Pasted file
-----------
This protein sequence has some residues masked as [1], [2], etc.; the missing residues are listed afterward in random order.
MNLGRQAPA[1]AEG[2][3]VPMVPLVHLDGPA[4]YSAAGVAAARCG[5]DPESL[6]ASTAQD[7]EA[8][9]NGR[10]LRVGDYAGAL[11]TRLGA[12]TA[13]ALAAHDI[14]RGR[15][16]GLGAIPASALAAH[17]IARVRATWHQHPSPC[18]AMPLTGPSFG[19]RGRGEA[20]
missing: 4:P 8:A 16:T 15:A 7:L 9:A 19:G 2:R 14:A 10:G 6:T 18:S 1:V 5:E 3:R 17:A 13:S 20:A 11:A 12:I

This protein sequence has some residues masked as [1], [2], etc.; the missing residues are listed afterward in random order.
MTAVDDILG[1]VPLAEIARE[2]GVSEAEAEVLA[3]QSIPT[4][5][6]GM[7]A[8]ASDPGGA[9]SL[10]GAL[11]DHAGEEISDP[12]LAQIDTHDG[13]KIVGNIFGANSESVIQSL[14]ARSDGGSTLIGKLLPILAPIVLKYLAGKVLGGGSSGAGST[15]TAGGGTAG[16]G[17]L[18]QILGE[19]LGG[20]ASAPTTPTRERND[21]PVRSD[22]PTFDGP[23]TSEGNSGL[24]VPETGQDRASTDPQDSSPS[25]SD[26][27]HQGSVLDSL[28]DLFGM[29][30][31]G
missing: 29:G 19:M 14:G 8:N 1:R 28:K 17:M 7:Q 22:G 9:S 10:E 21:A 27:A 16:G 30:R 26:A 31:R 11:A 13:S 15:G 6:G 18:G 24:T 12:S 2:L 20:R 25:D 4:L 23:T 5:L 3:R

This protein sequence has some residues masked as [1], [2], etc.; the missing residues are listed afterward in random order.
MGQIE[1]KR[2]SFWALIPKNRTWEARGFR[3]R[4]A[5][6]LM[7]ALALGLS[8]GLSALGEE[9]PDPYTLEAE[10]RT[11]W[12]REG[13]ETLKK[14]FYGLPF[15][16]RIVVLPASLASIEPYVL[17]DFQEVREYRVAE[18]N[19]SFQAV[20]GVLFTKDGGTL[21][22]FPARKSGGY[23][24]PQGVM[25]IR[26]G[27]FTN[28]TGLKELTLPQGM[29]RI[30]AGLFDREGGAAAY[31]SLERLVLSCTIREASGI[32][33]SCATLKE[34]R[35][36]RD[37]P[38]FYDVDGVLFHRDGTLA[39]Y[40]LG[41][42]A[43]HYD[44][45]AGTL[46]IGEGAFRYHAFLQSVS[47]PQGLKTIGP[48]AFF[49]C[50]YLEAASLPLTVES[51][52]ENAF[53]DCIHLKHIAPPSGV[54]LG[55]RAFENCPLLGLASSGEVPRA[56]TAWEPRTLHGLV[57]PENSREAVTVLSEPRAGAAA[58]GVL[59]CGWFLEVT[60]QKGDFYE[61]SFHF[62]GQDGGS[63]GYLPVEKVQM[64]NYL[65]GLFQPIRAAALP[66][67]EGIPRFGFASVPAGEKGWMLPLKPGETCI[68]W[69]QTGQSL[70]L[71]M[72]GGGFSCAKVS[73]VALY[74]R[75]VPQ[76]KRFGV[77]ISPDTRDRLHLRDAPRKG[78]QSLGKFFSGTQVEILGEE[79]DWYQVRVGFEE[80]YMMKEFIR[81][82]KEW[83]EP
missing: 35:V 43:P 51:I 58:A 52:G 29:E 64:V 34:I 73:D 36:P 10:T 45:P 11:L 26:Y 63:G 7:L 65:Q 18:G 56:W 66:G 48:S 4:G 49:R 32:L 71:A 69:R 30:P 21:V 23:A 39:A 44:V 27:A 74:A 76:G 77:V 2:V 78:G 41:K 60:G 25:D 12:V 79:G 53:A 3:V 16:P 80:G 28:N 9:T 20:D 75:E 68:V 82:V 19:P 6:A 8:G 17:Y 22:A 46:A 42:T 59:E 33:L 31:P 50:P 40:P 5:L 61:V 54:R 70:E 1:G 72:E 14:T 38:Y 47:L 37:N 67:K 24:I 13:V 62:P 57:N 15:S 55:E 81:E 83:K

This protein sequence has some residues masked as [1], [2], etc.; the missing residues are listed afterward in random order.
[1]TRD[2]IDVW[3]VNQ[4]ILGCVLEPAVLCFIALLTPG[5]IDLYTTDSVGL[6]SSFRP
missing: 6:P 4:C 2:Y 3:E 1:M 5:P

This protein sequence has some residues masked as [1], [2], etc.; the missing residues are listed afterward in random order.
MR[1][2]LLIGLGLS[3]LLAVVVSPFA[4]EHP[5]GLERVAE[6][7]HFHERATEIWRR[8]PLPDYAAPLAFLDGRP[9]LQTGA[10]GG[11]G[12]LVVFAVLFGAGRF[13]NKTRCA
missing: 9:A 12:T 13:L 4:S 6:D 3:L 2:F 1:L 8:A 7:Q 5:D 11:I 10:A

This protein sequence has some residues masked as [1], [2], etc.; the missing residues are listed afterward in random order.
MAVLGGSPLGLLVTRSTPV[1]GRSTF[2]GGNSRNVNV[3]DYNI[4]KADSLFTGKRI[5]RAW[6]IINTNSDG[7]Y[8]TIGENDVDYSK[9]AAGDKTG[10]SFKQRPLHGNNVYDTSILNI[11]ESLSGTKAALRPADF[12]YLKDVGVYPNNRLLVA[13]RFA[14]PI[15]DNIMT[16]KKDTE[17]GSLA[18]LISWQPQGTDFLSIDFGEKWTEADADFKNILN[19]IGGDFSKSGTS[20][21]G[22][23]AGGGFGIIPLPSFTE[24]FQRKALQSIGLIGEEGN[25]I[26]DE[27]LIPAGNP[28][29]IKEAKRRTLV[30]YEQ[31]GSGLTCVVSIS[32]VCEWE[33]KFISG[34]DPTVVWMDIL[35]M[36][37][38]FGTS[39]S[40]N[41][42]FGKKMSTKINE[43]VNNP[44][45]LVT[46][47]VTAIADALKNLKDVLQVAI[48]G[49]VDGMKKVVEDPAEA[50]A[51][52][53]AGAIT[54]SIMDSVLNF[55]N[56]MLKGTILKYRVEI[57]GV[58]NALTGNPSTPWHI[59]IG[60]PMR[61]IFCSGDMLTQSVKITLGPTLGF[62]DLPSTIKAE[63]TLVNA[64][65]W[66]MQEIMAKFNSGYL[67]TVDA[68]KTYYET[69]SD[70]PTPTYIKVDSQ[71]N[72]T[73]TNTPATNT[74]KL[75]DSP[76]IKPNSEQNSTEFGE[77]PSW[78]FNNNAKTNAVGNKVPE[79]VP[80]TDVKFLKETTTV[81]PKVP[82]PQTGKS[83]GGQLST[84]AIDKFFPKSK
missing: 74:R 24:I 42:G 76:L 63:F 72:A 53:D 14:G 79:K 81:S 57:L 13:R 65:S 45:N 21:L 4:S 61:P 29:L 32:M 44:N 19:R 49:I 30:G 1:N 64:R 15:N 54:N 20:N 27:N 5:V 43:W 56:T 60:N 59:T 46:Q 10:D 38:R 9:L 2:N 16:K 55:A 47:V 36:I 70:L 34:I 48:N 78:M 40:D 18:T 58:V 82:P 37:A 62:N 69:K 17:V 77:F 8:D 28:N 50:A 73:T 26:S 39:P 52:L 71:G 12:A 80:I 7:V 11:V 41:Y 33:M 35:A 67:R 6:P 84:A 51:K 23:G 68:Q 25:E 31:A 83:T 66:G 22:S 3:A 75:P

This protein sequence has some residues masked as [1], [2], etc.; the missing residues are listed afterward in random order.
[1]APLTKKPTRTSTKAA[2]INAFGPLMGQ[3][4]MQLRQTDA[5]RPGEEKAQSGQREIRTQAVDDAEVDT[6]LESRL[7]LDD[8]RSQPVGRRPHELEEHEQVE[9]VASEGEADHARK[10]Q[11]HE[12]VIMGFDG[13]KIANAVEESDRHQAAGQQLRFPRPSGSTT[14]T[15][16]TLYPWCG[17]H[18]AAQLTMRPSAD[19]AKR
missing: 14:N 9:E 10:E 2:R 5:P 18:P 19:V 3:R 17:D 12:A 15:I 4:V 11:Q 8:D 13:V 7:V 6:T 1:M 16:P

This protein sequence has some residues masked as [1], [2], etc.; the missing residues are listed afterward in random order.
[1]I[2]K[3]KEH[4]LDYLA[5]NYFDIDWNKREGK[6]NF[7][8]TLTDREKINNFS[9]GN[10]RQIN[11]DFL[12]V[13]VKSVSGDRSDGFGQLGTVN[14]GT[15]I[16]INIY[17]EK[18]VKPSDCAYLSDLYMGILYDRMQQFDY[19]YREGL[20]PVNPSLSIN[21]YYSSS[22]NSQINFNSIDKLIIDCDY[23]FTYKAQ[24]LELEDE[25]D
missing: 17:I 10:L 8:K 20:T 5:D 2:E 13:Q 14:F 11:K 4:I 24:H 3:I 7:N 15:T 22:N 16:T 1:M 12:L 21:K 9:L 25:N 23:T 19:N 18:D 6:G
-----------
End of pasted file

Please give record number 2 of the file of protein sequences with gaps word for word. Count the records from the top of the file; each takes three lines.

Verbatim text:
This protein sequence has some residues masked as [1], [2], etc.; the missing residues are listed afterward in random order.
MTAVDDILG[1]VPLAEIARE[2]GVSEAEAEVLA[3]QSIPT[4][5][6]GM[7]A[8]ASDPGGA[9]SL[10]GAL[11]DHAGEEISDP[12]LAQIDTHDG[13]KIVGNIFGANSESVIQSL[14]ARSDGGSTLIGKLLPILAPIVLKYLAGKVLGGGSSGAGST[15]TAGGGTAG[16]G[17]L[18]QILGE[19]LGG[20]ASAPTTPTRERND[21]PVRSD[22]PTFDGP[23]TSEGNSGL[24]VPETGQDRASTDPQDSSPS[25]SD[26][27]HQGSVLDSL[28]DLFGM[29][30][31]G
missing: 29:G 19:M 14:G 8:N 1:R 28:K 17:M 7:Q 22:G 9:S 10:E 21:A 27:A 16:G 30:R 26:A 31:R 11:A 13:S 15:G 6:G 18:G 24:T 12:S 2:L 20:R 25:D 4:L 23:T 5:L 3:R